Chad Greenway (Tom Dahlin/Viking Update)
The Vikings have become accustomed to changes this year, and they were trying to deal with their three-day layover in Philadelphia because of another delayed game.
It seems that, no matter what they do, the Vikings just can’t seem to stick to their normal game-planning routine. Ever since the roof of the Metrodome collapsed, the Vikings have been nomads in search of a place to play. After having home games switched to Ford Field in Detroit and TCF Bank Stadium on the campus of the University of Minnesota, the Vikings finally got to have a “normal” work week heading into Philadelphia … until it would seem the dark cloud that has hung over the team followed them on the road.
An early East Coast blizzard blanketed the eastern seaboard with anywhere between one foot and two feet of snow, leaving more questions about whether the game scheduled for last night would be played as scheduled. As it turned out, the ruling for fan safety – the potential for thousands of fans being stranded in the parking lot following the game – prompted to move.
There was a lot of confusion Sunday morning as to what the plan was. Head coach Leslie Frazier said the maddening part for the Vikings was simply not knowing. Once the news came down, Frazier said the team was fine with the decision.
“I sense that the guys wanted information,” Frazier said. “They wanted to know what was going on, what was happening. Once that information was conveyed, it seemed as if they understood the situation. They knew exactly what we needed to do to stay focused on what we came up here to do – and that’s to win against the Eagles.”
That challenge was delayed until 7 p.m. Central Tuesday because of the storm.
The Vikings have found themselves forced to adjust their regular routine. But linebacker Heath Farwell said that the Vikings are getting used to expecting the unexpected.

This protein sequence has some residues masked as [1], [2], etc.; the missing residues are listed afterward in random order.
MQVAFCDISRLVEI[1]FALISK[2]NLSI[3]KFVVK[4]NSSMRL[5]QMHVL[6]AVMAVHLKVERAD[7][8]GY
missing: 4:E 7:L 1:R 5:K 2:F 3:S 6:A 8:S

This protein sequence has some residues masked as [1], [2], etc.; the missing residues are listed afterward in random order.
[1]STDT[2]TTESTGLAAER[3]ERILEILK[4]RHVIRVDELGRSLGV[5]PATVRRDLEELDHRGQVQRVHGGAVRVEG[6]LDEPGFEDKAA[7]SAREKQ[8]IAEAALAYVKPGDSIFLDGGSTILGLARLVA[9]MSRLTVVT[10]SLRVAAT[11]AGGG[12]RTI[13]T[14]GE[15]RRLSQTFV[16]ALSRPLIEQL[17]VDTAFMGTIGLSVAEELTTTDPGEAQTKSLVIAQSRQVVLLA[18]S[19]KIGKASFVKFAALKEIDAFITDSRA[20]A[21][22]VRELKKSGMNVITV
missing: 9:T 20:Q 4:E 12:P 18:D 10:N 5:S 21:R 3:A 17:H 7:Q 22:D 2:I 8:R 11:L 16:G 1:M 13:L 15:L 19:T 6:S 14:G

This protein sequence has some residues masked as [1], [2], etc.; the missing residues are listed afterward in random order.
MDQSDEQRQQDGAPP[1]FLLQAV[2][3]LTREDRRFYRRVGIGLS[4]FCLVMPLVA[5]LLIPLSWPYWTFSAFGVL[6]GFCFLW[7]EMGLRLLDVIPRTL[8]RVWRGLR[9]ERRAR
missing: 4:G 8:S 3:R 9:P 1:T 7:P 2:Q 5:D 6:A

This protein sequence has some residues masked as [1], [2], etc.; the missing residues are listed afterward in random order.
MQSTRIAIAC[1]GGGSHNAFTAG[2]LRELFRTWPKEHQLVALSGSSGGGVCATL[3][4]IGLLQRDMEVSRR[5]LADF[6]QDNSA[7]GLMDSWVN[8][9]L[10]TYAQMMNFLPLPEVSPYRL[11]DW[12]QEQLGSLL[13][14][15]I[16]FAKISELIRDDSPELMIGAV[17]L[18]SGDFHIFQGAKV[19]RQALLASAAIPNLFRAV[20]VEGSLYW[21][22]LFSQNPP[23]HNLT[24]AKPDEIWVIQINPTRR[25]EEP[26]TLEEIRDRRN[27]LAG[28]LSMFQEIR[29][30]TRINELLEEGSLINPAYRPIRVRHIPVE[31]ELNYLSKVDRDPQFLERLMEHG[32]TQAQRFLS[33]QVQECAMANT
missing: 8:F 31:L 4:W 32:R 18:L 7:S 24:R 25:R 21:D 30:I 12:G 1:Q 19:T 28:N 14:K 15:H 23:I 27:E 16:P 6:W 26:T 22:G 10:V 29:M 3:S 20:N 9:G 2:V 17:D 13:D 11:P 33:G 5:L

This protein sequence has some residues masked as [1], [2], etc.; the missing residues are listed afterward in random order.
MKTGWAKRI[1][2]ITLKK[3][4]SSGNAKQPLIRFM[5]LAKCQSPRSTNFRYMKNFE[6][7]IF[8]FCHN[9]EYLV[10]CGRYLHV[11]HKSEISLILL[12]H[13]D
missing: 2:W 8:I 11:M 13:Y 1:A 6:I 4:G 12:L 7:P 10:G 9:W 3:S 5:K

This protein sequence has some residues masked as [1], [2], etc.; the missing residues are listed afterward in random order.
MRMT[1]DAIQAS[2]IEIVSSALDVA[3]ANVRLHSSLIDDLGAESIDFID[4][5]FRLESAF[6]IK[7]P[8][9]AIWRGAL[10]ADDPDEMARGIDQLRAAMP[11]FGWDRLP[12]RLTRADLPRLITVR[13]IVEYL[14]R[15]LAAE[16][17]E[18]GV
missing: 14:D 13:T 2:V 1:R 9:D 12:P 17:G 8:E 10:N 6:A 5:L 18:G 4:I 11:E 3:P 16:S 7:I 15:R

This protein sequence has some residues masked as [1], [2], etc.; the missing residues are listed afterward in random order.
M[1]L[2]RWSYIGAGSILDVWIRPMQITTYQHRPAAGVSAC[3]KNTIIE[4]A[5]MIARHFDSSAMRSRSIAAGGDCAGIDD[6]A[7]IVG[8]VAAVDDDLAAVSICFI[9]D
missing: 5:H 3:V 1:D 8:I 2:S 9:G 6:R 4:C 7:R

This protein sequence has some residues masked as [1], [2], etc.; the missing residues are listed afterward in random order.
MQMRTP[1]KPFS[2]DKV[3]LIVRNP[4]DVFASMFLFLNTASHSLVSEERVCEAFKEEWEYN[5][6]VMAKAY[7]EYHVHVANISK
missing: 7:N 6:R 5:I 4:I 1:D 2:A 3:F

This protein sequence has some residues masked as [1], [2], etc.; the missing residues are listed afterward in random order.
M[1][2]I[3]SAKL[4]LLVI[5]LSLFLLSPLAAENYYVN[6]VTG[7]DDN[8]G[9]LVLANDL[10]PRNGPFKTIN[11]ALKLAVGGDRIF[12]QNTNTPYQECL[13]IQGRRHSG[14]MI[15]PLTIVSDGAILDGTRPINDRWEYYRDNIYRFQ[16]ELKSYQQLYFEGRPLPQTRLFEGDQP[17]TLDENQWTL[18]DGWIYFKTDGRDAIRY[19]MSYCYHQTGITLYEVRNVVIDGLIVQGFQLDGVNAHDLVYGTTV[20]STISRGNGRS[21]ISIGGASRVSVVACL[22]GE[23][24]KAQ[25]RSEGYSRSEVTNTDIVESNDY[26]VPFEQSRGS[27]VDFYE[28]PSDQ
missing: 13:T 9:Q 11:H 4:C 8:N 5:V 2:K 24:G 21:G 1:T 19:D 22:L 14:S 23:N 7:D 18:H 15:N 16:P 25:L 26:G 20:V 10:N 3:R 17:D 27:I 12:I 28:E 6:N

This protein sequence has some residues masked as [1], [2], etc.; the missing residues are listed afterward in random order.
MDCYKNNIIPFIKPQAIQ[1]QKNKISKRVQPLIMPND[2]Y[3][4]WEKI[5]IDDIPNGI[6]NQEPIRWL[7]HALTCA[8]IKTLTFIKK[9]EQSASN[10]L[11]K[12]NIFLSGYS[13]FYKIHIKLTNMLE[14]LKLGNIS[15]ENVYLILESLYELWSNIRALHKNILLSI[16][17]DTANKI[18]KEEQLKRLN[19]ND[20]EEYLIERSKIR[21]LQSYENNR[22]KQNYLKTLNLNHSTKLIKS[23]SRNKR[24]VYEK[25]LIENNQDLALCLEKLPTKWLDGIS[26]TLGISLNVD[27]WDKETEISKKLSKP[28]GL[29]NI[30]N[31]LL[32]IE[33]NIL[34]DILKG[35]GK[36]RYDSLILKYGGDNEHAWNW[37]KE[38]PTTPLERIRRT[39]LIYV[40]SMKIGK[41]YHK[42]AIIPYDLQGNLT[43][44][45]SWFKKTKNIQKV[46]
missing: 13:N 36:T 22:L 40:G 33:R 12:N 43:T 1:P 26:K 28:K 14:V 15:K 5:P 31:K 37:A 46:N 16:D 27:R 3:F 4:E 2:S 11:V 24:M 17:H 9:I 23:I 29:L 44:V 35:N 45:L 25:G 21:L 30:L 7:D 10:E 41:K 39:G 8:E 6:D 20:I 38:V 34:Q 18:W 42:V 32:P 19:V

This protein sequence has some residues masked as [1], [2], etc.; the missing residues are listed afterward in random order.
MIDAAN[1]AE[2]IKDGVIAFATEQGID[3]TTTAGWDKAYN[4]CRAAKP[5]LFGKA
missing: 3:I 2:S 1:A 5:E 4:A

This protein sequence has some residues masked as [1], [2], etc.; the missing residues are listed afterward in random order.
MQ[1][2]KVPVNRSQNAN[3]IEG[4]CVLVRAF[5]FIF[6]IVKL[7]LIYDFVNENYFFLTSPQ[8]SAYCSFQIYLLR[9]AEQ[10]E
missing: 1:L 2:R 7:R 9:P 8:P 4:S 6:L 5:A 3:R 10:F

“We’re just going to roll with it,” Farwell said. “That’s what we have to do. We’ve had a lot of adversity this year and this is another example of it. We’re professionals and we have to adapt to what’s given to us.’
As if there couldn’t be any more drama or surprises to the soap opera season, the Vikings spent Sunday shopping for clothes, since most players only brought enough clothes for an overnight trip. Chad Greenway said the Vikings are trying to look at the delay as if they’re playing in a college bowl game, where players come to the venue days in advance of the game, but admitted that the 2010 season just continues to get stranger by the day.
“It’s just another interesting twist to our season,” Greenway said. “It’s been tough to deal with all the distractions and this just adds to it.”
The decision to move the game to Tuesday isn’t sitting all that well with some in the Eagles organization, since it creates a scenario in which the team would potentially play three games in 12 days.
The tough-guy persona of Philadelphia was displayed in its newspaper coverage of the postponed game. On the front page of The Philadelphia Daily News there were photos including those of NFL Commissioner Roger Goodell and Eagles owner Jeffrey Lurie, naming them among the “wimps” that postponed the game. On the back page, they took a shot at Minnesota, making light of the fact that, despite having a roof on their stadium, it can’t keep out the snow.
The Vikings-Eagles game will be the first NFL game played on a Tuesday since 1946.
NBC will carry the game Tuesday night, pre-empting its usual TV lineup.
The Vikings will have both the Bears and Packers cheering them Tuesday night. With a Vikings win, the Bears would clinch a first-round bye. As such, they may be more likely to bench some starters against their hated rival the Packers, who can clinch a playoff spot with a win next week against the Bears.
The buzz around the Eagles is that the Vikings are still planning to play Brett Favre, even though no public word has been made that Favre has passed the required battery of post-concussion tests that would allow him on the field.
While Favre likely remains out, the extra two days is good news for Adrian Peterson, who made significant progress during the week of practice and, although listed as questionable, is expected to play Tuesday.
John Holler has been writing about the Vikings for more than a decade for Viking Update. Follow Viking Update on Twitter and discuss this topic on our message boards. To become a subscriber to the Viking Update web site or magazine, click here.